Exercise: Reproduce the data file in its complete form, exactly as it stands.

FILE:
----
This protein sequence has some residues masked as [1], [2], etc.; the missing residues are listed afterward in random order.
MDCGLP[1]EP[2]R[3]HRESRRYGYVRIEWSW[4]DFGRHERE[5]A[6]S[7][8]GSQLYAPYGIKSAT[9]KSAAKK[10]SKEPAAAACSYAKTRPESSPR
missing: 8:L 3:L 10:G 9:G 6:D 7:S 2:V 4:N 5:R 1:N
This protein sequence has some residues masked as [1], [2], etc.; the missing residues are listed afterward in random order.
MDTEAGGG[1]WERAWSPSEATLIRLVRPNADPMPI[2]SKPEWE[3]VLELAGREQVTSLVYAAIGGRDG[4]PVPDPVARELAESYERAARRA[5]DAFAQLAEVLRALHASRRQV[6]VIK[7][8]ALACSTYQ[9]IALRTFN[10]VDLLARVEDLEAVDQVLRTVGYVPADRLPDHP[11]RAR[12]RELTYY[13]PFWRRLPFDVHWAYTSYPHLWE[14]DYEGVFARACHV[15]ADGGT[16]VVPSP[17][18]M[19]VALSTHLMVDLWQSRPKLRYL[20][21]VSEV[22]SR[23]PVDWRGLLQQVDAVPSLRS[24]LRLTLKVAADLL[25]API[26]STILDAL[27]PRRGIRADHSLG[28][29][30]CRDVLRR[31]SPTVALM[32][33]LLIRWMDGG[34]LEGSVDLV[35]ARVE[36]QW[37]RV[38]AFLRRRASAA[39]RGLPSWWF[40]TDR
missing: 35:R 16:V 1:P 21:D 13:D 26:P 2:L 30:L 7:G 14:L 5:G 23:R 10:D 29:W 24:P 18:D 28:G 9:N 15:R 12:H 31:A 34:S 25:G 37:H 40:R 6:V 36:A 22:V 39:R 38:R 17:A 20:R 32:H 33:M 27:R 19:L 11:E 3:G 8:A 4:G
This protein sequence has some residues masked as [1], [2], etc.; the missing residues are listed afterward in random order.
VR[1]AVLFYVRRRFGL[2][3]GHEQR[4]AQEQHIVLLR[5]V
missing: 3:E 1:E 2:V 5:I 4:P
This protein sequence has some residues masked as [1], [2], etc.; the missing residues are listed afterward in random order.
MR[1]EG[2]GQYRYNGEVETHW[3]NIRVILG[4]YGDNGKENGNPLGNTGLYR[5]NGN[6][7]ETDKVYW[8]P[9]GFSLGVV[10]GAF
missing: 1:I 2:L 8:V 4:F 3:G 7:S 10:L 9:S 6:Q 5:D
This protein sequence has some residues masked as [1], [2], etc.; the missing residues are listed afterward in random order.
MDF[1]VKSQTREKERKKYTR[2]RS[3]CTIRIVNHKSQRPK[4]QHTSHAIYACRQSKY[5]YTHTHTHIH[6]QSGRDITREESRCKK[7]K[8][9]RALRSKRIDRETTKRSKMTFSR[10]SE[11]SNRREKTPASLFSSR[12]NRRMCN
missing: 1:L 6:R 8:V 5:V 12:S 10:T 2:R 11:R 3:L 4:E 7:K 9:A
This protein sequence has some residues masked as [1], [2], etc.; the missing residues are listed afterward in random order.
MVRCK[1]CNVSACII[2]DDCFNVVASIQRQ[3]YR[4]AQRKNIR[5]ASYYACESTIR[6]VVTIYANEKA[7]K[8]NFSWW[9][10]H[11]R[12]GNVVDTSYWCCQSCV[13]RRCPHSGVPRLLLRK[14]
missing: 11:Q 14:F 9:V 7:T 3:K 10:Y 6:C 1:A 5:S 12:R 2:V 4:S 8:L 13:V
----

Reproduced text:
This protein sequence has some residues masked as [1], [2], etc.; the missing residues are listed afterward in random order.
MDCGLP[1]EP[2]R[3]HRESRRYGYVRIEWSW[4]DFGRHERE[5]A[6]S[7][8]GSQLYAPYGIKSAT[9]KSAAKK[10]SKEPAAAACSYAKTRPESSPR
missing: 8:L 3:L 10:G 9:G 6:D 7:S 2:V 4:N 5:R 1:N
This protein sequence has some residues masked as [1], [2], etc.; the missing residues are listed afterward in random order.
MDTEAGGG[1]WERAWSPSEATLIRLVRPNADPMPI[2]SKPEWE[3]VLELAGREQVTSLVYAAIGGRDG[4]PVPDPVARELAESYERAARRA[5]DAFAQLAEVLRALHASRRQV[6]VIK[7][8]ALACSTYQ[9]IALRTFN[10]VDLLARVEDLEAVDQVLRTVGYVPADRLPDHP[11]RAR[12]RELTYY[13]PFWRRLPFDVHWAYTSYPHLWE[14]DYEGVFARACHV[15]ADGGT[16]VVPSP[17][18]M[19]VALSTHLMVDLWQSRPKLRYL[20][21]VSEV[22]SR[23]PVDWRGLLQQVDAVPSLRS[24]LRLTLKVAADLL[25]API[26]STILDAL[27]PRRGIRADHSLG[28][29][30]CRDVLRR[31]SPTVALM[32][33]LLIRWMDGG[34]LEGSVDLV[35]ARVE[36]QW[37]RV[38]AFLRRRASAA[39]RGLPSWWF[40]TDR
missing: 35:R 16:V 1:P 21:D 13:D 26:P 2:L 30:L 7:G 14:L 5:G 23:R 10:D 29:W 24:P 18:D 28:G 9:N 15:R 12:H 31:A 34:S 25:G 37:H 40:R 6:V 36:A 22:V 39:R 38:R 17:A 20:R 32:H 33:M 27:R 19:L 11:E 3:G 8:A 4:G
This protein sequence has some residues masked as [1], [2], etc.; the missing residues are listed afterward in random order.
VR[1]AVLFYVRRRFGL[2][3]GHEQR[4]AQEQHIVLLR[5]V
missing: 3:E 1:E 2:V 5:I 4:P
This protein sequence has some residues masked as [1], [2], etc.; the missing residues are listed afterward in random order.
MR[1]EG[2]GQYRYNGEVETHW[3]NIRVILG[4]YGDNGKENGNPLGNTGLYR[5]NGN[6][7]ETDKVYW[8]P[9]GFSLGVV[10]GAF
missing: 1:I 2:L 8:V 4:F 3:G 7:S 10:L 9:S 6:Q 5:D
This protein sequence has some residues masked as [1], [2], etc.; the missing residues are listed afterward in random order.
MDF[1]VKSQTREKERKKYTR[2]RS[3]CTIRIVNHKSQRPK[4]QHTSHAIYACRQSKY[5]YTHTHTHIH[6]QSGRDITREESRCKK[7]K[8][9]RALRSKRIDRETTKRSKMTFSR[10]SE[11]SNRREKTPASLFSSR[12]NRRMCN
missing: 1:L 6:R 8:V 5:V 12:S 10:T 2:R 11:R 3:L 4:E 7:K 9:A
This protein sequence has some residues masked as [1], [2], etc.; the missing residues are listed afterward in random order.
MVRCK[1]CNVSACII[2]DDCFNVVASIQRQ[3]YR[4]AQRKNIR[5]ASYYACESTIR[6]VVTIYANEKA[7]K[8]NFSWW[9][10]H[11]R[12]GNVVDTSYWCCQSCV[13]RRCPHSGVPRLLLRK[14]
missing: 11:Q 14:F 9:V 7:T 3:K 10:Y 6:C 1:A 5:S 12:R 2:V 4:S 8:L 13:V